Reality TV “Everyday Edisons” was born because Foreman’s wife, Liz, loves reality television. Watching with her, he realized that reality TV is now the way that people learn about such industries as fashion and food. There were no shows at the time about inventors, so he approached WTVI about showing inventors competing for a spot on a show, then having their ideas turned into a saleable product. If Enventys would film it, WTVI would run it, he was told. “Let’s do a casting call in Charlotte to see if anyone even shows up,” he thought. More than 300 people responded. Casting calls were held in four other Southeast cities where PBS stations agreed to run the show, and by 2007, the first season of “Everyday Edisons” was off and running, showcasing 14 inventions from among 2,000 submitted. PBS soon picked it up; 156 stations started running it, and it won multiple Emmys. Besides Ramsey’s trash can, Charlotte-based inventions showcased in the show’s three seasons have included a combination diaper bag/changing table/bassinet concocted by Charlotte seamstress Maria Pistiolis and a scrapbooking portfolio that holds designs temporarily in place. That one, Arccivo, was by a trio of Huntersville friends, Mary LaValley, Pam Hester and Deborah Nance. Carolina Panthers coach John Fox’s two teenage sons, Mark and Cody, appeared with Book Jax, their design for a book cover with rigid edges. The plastic-infused edges prevented wear and tear on textbooks (and save kids money from fines). In all, 36 inventions have made it onto the air, and many have subsequently made it onto retailers’ shelves. But since there was a limit to how many could be chosen from around the country each season, thousands of ideas were left behind. To keep in touch with their creators, Foreman and partners established the Internet community Edison Nation. And typical of anything Foreman touches, it soon became a way for inventors – and Enventys – to make money.
Playing matchmaker Big companies like Home Depot and PetSmart can’t interview every inventor individually, yet “they’re hungry for new ideas,” Foreman says. So the companies post their needs on the Internet site. Foreman and crew pick inventors’ most suitable responses, then relay them to the companies. “We’re the matchmakers. We’re the dating site,” he explains. Foreman shares his knowledge of business in classes he teaches at Central Piedmont Community College, Belmont Abbey College and Queens University, and he’s been appointed to an advisory committee to the U.S. Patent and Trademark Office. “I have a hard time saying no,” he says. He publishes the magazine Inventors Digest, and he co-authored “The Independent Inventor’s Handbook,” published by Workman Press in New York in 2009. “Everyday Edisons” is getting ready to embark on a fourth season, with casting calls set for January in cities yet to be chosen. Some of the Charlotte inventors continue to get their royalty checks, but that’s not all that’s been gained. Just seeing her Korbie diaper bag/bassinet combo on the shelf at Belk was a thrill for Pistiolis. “You have a good feeling inside, and that’s enough for me,” she says.
Some ingenious Enventys products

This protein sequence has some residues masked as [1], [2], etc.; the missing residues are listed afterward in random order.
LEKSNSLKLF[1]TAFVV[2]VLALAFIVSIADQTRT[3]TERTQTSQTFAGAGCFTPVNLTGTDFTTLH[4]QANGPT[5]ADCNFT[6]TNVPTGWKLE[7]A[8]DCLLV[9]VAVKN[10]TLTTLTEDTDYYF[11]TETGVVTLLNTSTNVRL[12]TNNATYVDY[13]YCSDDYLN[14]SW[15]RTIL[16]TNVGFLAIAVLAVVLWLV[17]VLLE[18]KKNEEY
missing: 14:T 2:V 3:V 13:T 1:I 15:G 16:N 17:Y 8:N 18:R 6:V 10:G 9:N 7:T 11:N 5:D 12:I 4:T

Monster Pong Monster Pong is a new take on old-school ping pong. Portable, lightweight and easy to carry, Monster Pong is a great game for a friendly or not-so-friendly competition. $130. Available at www.monsterpong.com.
FlipOutz Flipoutz are bracelets that children are able to wear and personalize with their own coins. $13. Available at www.flipoutz.com.
Korbie Combining a removable bassinet with a diaper bag and changing pad, the Korbie all-in-one baby bag is an ideal accessory for parents on the go. $150. Available at www.korbiebag.com.
Emery Cat The Emery Cat is a patented honeycomb surface that works like a nail file for cats. They are able to safely file their own claws, while also taking advantage of the little toy. $20 for two. Available at Walgreens, Target, PetSmart, CVS and many more stores. www.emerycat.com.
Mister Steamy Mister Steamy dryer ball, together with Fresh Shot, ensures that clothes leave the dryer with no wrinkles and with a fresh smell - no iron needed. $20. Available at Walgreens, Best Buy, Target and more. www.mistersteamy.com.
Bandette Robyn Pellei, CEO of ViveVita in Charlotte, is a mother of nine children, so she is privy to everyday problems parents run into. She’s created her business around controlling the chaos found in the home or on the go. Her Bandette cup labels allow parents to customize their children’s cups with their name, allergies and other necessary details. $7. Available at Babies R Us, buybuy BABY. www.vivevita.com.
Pressix Franklin Ramsey of Charlotte is a 70-year-old inventor and his original idea took root within his wife’s janitorial business as a solution to efficiently secure a large quantity of trashcan liners. The Pressix technology is applied to stainless steel trashcans to secure the liner and keep it in place. Licensed to Test-Rite and Lifetime Brands, trashcans with Pressix technology are for sale at The Container Store, Williams Sonoma, Bed Bath & Beyond, Walmart and more.
Gyro Bowl Inventors Brad and Melinda Shepard of Wilmington invented the Gyro Bowl, a weighted bowl with a galactic design that keeps cereals and finger foods in place while toddlers are on the move. $15 for two. Available at www.gyrobowl.com.
Independent Inventors Handbook Louis Foreman’s first book on the product development process, offering readers insight and advice to go from idea to payoff. $15. Available at Amazon.com and www.independentinventorshandbook.com.